Thursday, September 3, 2009

Job Development

Job seekers focus their efforts on finding their future job. AtWork! Employment Consultants, using their knowledge of the job applicant and the information developed during the Discovery Step (see 9/1/09 Blog), approach employers on behalf of the individual being served.

A customized job is a set of tasks that differ from the employer’s standard job descriptions but are based on tasks that are found within that workplace. A customized proposal unties the tasks that exist in a workplace and makes them available to be rearranged in a customized job description. For example, the customized job may include only a subset of the tasks from one of the employer’s job descriptions or a mix of tasks taken from several existing job descriptions. It may include new tasks that are not currently being performed but that fill a need for the employer. The customizing process often causes the employer to think of existing tasks in a new way.

A carved job is based on tasks derived from a single traditional job in an employment setting. The carved job description contains one or more, but not all, of the tasks from the original job description. Example: The individual assessment showed that the individual has skills to do filing and he has a strong desire to be a police officer. To meet both the individual's needs and employer's needs a carved job was negotiated within a county sheriff's department that incorporates tasks of organizing and filing misdemeanor arrest reports and traffic citations.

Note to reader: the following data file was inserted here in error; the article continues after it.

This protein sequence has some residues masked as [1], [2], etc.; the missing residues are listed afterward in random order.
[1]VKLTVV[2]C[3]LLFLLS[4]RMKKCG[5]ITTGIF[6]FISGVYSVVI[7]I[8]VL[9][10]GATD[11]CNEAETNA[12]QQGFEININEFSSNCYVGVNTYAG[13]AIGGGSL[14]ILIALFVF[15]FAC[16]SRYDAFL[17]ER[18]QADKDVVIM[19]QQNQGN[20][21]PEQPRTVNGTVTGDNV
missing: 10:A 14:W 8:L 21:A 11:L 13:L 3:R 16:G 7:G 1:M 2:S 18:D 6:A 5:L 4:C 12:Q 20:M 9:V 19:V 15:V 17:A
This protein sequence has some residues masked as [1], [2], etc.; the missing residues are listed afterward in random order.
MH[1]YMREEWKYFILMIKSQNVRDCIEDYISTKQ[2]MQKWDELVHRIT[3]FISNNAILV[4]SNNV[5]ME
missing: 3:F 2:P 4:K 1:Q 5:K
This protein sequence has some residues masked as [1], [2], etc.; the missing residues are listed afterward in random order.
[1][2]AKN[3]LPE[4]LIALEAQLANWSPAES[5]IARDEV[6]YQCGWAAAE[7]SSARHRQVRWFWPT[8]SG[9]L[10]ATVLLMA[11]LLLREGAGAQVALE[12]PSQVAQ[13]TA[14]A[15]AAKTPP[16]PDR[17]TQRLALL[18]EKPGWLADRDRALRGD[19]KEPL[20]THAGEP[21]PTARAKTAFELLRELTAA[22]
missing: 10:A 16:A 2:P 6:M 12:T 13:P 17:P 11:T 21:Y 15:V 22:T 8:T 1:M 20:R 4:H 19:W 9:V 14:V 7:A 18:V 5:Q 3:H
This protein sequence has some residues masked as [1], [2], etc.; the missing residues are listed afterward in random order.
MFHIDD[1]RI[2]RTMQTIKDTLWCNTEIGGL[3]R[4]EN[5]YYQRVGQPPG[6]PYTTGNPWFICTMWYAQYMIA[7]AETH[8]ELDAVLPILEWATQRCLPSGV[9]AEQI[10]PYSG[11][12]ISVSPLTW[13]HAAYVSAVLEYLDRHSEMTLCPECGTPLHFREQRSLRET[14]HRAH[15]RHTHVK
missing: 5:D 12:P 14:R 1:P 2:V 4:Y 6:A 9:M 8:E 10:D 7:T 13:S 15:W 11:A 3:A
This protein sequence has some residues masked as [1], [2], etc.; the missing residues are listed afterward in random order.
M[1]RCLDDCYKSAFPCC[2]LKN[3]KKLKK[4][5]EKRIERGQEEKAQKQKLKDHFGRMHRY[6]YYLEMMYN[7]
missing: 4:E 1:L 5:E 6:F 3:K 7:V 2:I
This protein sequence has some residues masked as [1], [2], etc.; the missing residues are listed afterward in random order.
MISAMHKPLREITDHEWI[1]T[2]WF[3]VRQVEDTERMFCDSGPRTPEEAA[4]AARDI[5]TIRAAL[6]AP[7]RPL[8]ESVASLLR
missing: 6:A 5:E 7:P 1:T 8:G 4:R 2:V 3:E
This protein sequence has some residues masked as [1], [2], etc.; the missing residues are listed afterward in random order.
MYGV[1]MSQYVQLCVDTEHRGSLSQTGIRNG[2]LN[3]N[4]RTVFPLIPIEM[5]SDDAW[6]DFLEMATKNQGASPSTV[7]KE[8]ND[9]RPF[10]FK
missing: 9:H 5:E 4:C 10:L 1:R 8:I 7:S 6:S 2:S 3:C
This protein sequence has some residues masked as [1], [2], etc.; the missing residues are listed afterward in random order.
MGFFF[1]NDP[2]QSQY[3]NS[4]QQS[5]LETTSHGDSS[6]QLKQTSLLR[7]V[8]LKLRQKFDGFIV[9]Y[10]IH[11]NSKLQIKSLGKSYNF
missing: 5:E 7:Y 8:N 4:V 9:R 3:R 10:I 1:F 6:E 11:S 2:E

A negotiated job is one in which all the tasks of the work setting (tasks contained in more than one job description) are available for selection to form a new, individualized job description.

Example: After working in a crew doing evening janitorial work, a worker told his crew director that he wanted a job where he could wear nice clothes, didn't have to clean after other people, and could work around other people. He liked people but never got to see them in his current job. A job working in a department store was negotiated for the individual that combined duties from several departments. Only one part of the job involves maintenance and support activities. Additional duties involve helping the advertising department put up and take down the huge number of weekly ads, helping the furniture department manager rearrange the furniture department, uncrating merchandise in the electronics department and loading merchandise in cars for people at the stock room pick up.

Sometimes a job is created from unmet needs in the employer’s workplace. This leads to a new job description based on unmet needs of the employment setting. Example: An individual who is a wheelchair user enjoys people and wants to perform delivery tasks. A branch office manager of an insurance company was receiving frequent complaints that faxes were not being delivered to agents in a timely manner by the fax room clerk. Agents needed the faxes pulled from the fax machine and hand delivered promptly. The job description for the clerk in the fax room involved copying, mailroom responsibilities, and handling the fax machine. Carrying out those responsibilities did not leave time to hand deliver the faxes. The individual was able to meet this genuine employer need through a created job description for delivering the faxes.

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